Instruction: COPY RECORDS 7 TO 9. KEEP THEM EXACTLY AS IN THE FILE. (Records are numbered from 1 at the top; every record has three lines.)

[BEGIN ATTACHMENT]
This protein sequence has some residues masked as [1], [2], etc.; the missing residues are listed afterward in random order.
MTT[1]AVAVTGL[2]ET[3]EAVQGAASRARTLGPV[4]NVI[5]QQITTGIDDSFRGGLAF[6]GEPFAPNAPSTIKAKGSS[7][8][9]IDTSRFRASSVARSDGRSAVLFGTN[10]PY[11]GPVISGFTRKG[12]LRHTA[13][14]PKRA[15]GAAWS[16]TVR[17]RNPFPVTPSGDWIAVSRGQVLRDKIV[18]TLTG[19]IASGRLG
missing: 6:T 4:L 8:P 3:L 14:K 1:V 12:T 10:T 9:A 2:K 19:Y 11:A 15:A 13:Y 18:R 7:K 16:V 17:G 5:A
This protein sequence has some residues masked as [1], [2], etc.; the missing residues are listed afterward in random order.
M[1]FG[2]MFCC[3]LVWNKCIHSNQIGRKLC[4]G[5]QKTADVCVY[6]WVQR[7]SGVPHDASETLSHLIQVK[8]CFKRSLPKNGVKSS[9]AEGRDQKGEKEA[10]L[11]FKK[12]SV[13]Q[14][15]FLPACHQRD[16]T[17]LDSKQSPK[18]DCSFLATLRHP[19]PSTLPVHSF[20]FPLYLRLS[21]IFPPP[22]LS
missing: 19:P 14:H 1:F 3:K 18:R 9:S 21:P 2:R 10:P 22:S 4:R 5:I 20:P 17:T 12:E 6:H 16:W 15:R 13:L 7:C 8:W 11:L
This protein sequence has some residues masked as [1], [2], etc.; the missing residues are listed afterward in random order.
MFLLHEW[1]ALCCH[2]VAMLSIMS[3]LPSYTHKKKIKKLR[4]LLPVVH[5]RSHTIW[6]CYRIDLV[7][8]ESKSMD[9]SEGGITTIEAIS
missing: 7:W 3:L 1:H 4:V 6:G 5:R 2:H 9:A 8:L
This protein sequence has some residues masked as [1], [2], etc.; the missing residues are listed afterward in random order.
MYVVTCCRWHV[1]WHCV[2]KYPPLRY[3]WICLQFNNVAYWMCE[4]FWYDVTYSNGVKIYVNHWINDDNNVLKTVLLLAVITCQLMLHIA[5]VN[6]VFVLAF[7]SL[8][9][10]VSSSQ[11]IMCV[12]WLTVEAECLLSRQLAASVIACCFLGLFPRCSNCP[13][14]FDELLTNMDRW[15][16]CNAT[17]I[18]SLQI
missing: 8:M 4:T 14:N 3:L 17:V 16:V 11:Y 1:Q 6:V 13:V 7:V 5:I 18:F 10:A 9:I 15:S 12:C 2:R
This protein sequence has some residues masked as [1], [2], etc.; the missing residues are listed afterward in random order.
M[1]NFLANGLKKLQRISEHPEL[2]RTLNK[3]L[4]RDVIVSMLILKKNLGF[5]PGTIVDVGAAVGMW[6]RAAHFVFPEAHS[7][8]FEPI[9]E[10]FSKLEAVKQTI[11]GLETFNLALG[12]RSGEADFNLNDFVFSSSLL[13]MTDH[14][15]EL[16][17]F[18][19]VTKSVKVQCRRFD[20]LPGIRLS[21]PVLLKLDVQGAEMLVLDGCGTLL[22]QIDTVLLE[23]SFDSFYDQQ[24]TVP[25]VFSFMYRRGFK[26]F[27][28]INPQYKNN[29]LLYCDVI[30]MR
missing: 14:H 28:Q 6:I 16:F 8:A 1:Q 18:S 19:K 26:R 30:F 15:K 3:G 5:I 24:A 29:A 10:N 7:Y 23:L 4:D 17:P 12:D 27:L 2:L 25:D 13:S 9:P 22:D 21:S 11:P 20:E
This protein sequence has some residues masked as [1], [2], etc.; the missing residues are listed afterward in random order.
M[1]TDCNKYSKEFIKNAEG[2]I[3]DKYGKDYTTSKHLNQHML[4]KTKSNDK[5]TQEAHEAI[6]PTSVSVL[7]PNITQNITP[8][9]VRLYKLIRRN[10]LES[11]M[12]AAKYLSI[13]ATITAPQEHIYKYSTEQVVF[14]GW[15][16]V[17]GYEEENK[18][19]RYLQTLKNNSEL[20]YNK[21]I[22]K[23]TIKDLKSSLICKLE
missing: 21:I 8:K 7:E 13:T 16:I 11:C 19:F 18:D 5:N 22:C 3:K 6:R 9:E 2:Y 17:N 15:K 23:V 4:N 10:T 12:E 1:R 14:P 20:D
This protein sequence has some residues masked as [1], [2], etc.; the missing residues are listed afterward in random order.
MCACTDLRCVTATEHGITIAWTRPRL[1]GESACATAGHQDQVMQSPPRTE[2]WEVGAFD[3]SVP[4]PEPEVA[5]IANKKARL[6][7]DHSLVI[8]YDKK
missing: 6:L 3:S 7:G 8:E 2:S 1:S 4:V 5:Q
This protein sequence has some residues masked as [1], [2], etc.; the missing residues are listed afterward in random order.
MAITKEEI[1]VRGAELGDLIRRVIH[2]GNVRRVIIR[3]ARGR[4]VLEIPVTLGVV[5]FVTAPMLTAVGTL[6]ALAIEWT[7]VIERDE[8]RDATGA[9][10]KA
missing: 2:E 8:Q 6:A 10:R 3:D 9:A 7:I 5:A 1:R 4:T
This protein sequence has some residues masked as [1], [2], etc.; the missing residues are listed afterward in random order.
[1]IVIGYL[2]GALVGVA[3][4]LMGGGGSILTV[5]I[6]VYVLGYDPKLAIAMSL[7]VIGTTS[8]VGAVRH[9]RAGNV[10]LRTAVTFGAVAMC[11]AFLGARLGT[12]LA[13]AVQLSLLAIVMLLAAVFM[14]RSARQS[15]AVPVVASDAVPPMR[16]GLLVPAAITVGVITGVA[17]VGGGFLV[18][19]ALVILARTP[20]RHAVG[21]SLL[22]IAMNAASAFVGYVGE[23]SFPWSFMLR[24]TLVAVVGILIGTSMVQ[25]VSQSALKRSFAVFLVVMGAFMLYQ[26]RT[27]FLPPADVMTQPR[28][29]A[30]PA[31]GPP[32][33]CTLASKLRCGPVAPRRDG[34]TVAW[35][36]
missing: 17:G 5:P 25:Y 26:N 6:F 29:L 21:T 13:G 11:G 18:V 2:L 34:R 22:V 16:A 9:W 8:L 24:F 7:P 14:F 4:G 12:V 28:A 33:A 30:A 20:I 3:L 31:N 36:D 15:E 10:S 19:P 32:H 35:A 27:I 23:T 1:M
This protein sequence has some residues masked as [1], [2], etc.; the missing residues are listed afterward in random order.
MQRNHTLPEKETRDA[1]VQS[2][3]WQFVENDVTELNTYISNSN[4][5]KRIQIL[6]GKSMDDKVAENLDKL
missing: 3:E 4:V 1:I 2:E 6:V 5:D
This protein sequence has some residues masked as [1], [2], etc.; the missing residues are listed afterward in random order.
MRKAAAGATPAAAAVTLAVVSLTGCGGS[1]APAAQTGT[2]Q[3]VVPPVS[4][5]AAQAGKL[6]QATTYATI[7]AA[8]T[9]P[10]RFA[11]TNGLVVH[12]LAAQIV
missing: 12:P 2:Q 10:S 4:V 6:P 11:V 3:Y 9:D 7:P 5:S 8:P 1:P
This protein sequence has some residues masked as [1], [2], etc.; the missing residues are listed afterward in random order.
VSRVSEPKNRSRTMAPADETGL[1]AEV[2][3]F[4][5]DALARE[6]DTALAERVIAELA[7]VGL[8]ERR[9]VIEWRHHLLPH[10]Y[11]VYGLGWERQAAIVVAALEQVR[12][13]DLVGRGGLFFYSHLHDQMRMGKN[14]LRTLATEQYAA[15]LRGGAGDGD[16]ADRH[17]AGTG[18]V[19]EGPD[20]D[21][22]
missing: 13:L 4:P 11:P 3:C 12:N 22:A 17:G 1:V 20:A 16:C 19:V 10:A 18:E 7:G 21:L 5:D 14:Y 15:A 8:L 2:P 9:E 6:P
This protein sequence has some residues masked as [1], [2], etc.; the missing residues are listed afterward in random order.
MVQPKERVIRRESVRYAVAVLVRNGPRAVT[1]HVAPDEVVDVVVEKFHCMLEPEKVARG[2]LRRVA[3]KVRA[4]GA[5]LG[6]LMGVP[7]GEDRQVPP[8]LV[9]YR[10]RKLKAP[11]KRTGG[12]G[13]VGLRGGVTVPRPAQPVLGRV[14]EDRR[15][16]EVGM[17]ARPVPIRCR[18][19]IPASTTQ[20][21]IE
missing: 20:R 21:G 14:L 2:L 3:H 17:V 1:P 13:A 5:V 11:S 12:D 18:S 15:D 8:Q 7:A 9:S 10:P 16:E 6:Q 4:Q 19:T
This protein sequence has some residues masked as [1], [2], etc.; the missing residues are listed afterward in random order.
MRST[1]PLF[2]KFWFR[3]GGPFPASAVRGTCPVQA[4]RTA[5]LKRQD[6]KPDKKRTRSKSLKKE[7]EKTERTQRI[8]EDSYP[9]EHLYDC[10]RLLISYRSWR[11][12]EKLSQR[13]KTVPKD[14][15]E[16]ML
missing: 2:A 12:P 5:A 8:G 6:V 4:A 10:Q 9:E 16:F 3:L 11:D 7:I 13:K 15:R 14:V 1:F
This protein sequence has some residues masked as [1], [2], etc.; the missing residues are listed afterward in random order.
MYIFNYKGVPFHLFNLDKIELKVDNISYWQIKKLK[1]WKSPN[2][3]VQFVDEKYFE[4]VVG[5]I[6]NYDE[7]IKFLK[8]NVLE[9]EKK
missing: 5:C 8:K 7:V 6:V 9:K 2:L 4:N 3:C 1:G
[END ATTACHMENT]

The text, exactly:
This protein sequence has some residues masked as [1], [2], etc.; the missing residues are listed afterward in random order.
MCACTDLRCVTATEHGITIAWTRPRL[1]GESACATAGHQDQVMQSPPRTE[2]WEVGAFD[3]SVP[4]PEPEVA[5]IANKKARL[6][7]DHSLVI[8]YDKK
missing: 6:L 3:S 7:G 8:E 2:S 1:S 4:V 5:Q
This protein sequence has some residues masked as [1], [2], etc.; the missing residues are listed afterward in random order.
MAITKEEI[1]VRGAELGDLIRRVIH[2]GNVRRVIIR[3]ARGR[4]VLEIPVTLGVV[5]FVTAPMLTAVGTL[6]ALAIEWT[7]VIERDE[8]RDATGA[9][10]KA
missing: 2:E 8:Q 6:A 10:R 3:D 9:A 7:I 5:A 1:R 4:T
This protein sequence has some residues masked as [1], [2], etc.; the missing residues are listed afterward in random order.
[1]IVIGYL[2]GALVGVA[3][4]LMGGGGSILTV[5]I[6]VYVLGYDPKLAIAMSL[7]VIGTTS[8]VGAVRH[9]RAGNV[10]LRTAVTFGAVAMC[11]AFLGARLGT[12]LA[13]AVQLSLLAIVMLLAAVFM[14]RSARQS[15]AVPVVASDAVPPMR[16]GLLVPAAITVGVITGVA[17]VGGGFLV[18][19]ALVILARTP[20]RHAVG[21]SLL[22]IAMNAASAFVGYVGE[23]SFPWSFMLR[24]TLVAVVGILIGTSMVQ[25]VSQSALKRSFAVFLVVMGAFMLYQ[26]RT[27]FLPPADVMTQPR[28][29]A[30]PA[31]GPP[32][33]CTLASKLRCGPVAPRRDG[34]TVAW[35][36]
missing: 17:G 5:P 25:Y 26:N 6:F 29:L 21:T 13:G 11:G 18:V 2:L 34:R 22:V 16:A 9:W 8:L 24:F 7:P 14:F 4:G 12:V 28:A 33:A 30:A 20:I 3:L 31:N 36:D 15:E 10:S 19:P 32:H 35:A 27:I 23:T 1:M